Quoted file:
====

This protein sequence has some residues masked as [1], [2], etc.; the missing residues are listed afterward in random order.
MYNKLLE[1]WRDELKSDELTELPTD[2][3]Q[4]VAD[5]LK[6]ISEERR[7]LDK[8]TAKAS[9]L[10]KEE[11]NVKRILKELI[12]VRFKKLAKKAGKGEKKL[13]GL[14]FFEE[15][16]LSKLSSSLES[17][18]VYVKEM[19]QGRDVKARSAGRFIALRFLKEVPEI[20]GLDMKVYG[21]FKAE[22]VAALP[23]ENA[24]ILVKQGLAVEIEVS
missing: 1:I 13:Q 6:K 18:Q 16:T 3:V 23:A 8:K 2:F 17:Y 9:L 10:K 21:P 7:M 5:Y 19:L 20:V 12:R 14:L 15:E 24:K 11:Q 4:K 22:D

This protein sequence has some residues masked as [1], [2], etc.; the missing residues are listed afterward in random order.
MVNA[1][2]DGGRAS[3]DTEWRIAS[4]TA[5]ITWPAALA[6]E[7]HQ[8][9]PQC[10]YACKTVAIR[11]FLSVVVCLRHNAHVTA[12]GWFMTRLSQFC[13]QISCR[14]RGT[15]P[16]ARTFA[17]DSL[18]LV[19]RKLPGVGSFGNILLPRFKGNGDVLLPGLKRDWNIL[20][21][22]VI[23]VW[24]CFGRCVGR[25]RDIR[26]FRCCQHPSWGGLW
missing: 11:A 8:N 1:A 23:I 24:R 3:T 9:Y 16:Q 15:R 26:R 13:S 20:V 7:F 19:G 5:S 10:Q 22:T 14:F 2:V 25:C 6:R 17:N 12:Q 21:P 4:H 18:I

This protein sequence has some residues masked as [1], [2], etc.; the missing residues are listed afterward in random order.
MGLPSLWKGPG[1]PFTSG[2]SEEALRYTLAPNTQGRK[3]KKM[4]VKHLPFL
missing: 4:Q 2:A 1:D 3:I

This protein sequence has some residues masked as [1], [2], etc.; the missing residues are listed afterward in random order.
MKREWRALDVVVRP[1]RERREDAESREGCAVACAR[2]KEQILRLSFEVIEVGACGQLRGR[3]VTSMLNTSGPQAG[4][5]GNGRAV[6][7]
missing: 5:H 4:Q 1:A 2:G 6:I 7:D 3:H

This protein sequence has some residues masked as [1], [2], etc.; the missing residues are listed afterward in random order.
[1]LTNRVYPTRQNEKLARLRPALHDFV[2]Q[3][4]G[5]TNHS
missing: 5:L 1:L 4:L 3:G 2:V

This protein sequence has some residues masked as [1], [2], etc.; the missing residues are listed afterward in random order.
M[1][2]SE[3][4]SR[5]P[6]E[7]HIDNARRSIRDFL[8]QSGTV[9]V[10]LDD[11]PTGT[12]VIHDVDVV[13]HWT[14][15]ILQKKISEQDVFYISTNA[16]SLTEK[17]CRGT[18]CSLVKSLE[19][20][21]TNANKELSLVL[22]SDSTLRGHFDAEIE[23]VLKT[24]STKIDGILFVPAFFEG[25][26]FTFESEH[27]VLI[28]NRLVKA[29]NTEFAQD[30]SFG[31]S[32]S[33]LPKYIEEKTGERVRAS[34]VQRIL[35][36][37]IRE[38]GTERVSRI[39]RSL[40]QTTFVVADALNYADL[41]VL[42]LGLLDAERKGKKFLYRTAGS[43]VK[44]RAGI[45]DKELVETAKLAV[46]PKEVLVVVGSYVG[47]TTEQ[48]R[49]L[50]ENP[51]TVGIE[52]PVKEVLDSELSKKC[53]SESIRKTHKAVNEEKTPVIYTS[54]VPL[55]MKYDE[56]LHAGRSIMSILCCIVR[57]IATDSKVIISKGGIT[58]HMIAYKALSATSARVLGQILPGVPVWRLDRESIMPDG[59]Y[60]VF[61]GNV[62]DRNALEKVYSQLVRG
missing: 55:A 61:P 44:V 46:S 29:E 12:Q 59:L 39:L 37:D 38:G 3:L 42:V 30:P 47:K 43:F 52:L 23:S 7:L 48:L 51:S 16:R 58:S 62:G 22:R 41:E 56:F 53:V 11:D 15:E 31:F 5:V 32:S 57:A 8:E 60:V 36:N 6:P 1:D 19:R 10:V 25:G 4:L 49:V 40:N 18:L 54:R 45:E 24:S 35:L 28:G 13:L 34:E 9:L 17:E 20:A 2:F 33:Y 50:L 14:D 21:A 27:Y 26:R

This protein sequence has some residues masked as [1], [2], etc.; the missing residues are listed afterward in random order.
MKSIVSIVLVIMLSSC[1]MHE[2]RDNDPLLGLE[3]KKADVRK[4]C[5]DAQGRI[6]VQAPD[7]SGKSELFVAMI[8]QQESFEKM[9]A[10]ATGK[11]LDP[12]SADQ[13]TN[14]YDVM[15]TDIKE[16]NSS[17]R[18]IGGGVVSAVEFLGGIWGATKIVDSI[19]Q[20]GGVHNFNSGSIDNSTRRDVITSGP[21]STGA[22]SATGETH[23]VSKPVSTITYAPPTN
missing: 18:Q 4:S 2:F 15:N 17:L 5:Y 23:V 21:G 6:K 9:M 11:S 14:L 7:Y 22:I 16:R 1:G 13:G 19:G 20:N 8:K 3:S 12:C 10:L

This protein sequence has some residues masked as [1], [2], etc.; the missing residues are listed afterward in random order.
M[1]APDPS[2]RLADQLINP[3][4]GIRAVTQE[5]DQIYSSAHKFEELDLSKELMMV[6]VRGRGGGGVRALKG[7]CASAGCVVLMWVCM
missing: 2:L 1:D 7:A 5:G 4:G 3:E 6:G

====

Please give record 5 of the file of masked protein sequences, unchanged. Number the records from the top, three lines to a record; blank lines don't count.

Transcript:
This protein sequence has some residues masked as [1], [2], etc.; the missing residues are listed afterward in random order.
[1]LTNRVYPTRQNEKLARLRPALHDFV[2]Q[3][4]G[5]TNHS
missing: 5:L 1:L 4:L 3:G 2:V